Undoubtedly a stiff tariff on Queensland bananas would have improved employment prospects in Victorian hot-houses, but the costs to the Bendigo miners and all other banana consumers would far outweigh these artificial benefits. And banana smuggling would have soon rivalled bush-ranging in profitability.
Sunlight is not the only free gift of nature whose benefits are not distributed “fairly”.
Not every city, state or country is blessed by good rainfall, fertile soils, artesian water, good harbours, oil riches, cheap coal or abundant minerals. And only a few have low taxes, stable laws and competitive markets — these too are like free gifts to those living in such enlightened environments.
Any society with an abundance of these gifts of nature or politics is able to pass on some of their windfall in lower prices for their products. To erect barriers against these gifts is like shutting out the sun.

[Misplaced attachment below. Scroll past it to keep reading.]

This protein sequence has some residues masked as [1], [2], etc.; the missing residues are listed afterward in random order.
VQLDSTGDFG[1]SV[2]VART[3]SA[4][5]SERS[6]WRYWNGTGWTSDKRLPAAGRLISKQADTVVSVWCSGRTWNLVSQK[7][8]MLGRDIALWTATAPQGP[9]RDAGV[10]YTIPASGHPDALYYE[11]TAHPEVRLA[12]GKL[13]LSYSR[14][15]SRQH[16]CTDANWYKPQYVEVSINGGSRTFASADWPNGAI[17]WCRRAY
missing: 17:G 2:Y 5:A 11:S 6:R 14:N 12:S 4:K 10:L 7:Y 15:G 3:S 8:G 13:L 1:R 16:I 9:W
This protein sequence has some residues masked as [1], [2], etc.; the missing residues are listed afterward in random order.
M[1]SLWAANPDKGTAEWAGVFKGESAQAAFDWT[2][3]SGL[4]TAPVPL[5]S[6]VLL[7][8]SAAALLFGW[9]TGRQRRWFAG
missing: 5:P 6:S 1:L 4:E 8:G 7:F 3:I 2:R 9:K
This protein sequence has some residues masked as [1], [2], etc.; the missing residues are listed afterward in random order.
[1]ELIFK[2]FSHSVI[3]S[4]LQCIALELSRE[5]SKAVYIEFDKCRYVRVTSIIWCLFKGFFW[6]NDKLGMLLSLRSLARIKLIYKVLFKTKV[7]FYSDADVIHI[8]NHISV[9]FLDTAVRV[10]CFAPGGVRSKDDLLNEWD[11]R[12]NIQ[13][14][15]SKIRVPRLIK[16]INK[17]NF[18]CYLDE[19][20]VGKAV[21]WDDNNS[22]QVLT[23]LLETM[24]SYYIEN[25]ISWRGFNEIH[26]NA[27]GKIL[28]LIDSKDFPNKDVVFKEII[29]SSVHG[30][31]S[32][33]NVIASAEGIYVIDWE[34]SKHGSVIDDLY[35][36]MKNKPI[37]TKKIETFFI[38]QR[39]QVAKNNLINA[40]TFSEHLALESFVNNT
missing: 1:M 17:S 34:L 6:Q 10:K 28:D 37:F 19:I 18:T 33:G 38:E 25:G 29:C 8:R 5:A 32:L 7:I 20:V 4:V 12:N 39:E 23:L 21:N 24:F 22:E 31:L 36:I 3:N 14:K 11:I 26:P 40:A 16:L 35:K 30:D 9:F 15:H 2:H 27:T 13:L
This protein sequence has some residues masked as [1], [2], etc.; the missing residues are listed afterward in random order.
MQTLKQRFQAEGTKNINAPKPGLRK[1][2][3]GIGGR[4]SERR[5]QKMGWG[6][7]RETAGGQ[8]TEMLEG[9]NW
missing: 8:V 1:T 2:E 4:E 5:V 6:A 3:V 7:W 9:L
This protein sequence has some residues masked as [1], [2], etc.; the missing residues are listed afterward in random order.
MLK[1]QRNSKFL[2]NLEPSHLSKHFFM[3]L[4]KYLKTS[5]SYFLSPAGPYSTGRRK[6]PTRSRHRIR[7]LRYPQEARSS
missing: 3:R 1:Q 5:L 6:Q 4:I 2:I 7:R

But what about “unfair” competition, where the government subsidises exports? Or “dumping”, where goods are sold at below “normal costs”, whatever that is.
When the subsidy is 100%, it is called “charity” or “welfare” or “international aid” and universally lauded.
But charity destroys jobs, just like free sunlight. Should local employment in the rag trade be protected by tariffs on clothing distributed by the Smith Family? Why not stop the disease where it starts by banning the donation of clothes and things to local charities? Maybe the IAC should conduct an anti-dumping enquiry into the St Vincent de Paul Society?
It is also nonsense to believe that tariffs create wealth. Economic wealth is an abundance of goods and services — every trade barrier must thus reduce total community wealth. Protectionism may well increase employment, but not wealth. In the hermit economy, we will all slave from daylight to dark on our subsistence plots, each family trying to produce its own supply of food, clothing, shelter and transport.
There will be no early retirement, no easy life for grandma, no idle kids, no vacations to the coast — just an over-abundance of back-breaking labour in the garden, in the milk shed, at the loom, mending the hot house, or down in the workshop.